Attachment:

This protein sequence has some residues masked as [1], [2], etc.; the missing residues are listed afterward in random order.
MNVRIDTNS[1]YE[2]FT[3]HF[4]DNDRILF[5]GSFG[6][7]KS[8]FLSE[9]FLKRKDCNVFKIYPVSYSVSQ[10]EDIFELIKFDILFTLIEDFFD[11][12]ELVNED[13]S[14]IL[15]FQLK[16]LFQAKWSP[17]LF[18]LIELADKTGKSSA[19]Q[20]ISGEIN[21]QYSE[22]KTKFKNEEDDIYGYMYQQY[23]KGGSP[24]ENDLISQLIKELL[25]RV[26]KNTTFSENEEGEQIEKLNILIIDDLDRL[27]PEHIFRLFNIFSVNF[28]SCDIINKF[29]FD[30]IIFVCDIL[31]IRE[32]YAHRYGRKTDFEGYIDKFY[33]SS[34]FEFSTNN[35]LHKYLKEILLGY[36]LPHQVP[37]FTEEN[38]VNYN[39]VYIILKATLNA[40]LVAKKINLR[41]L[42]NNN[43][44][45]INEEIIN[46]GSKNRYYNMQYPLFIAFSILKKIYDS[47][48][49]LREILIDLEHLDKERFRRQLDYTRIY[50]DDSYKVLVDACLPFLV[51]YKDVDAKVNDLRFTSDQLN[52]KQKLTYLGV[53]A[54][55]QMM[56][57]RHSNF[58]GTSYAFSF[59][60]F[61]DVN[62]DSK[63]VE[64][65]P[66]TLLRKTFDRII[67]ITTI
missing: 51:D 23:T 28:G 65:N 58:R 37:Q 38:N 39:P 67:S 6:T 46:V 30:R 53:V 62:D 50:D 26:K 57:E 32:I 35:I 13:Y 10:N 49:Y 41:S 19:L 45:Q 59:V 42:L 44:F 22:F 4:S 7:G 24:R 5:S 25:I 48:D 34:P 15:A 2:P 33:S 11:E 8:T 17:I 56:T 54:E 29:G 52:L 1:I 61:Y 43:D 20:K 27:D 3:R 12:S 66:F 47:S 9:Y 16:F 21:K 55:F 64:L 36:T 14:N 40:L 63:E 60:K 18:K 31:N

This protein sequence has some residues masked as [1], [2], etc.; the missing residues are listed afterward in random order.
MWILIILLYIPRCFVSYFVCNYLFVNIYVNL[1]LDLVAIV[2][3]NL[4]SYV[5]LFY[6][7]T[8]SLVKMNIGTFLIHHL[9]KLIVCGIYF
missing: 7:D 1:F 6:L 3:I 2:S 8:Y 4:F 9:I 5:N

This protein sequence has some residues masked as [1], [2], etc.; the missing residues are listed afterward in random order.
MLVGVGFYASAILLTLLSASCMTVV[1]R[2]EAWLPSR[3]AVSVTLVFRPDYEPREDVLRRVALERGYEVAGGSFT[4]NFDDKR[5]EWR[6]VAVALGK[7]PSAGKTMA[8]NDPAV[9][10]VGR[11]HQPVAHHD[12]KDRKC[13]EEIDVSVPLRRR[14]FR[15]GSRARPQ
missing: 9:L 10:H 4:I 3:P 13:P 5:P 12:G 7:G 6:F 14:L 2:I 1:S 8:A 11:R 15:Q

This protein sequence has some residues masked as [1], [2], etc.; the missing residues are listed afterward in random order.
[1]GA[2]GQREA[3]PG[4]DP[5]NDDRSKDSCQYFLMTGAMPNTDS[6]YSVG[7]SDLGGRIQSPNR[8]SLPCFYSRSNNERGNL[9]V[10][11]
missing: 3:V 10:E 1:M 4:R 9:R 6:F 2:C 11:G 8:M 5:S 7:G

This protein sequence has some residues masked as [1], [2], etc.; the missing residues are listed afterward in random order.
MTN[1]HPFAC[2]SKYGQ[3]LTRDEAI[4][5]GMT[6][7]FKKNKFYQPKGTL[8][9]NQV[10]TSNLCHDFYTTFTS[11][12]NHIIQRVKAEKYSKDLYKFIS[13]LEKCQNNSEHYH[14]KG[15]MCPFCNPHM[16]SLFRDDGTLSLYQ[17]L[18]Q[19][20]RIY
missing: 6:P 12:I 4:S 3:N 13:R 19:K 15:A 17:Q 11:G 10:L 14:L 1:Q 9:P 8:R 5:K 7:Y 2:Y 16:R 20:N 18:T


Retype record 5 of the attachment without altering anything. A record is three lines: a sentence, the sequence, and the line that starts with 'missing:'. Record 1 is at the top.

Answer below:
This protein sequence has some residues masked as [1], [2], etc.; the missing residues are listed afterward in random order.
MTN[1]HPFAC[2]SKYGQ[3]LTRDEAI[4][5]GMT[6][7]FKKNKFYQPKGTL[8][9]NQV[10]TSNLCHDFYTTFTS[11][12]NHIIQRVKAEKYSKDLYKFIS[13]LEKCQNNSEHYH[14]KG[15]MCPFCNPHM[16]SLFRDDGTLSLYQ[17]L[18]Q[19][20]RIY
missing: 6:P 12:I 4:S 3:N 13:R 19:K 15:A 17:Q 11:G 10:L 14:L 1:Q 9:P 8:R 5:K 7:Y 2:Y 16:R 20:N 18:T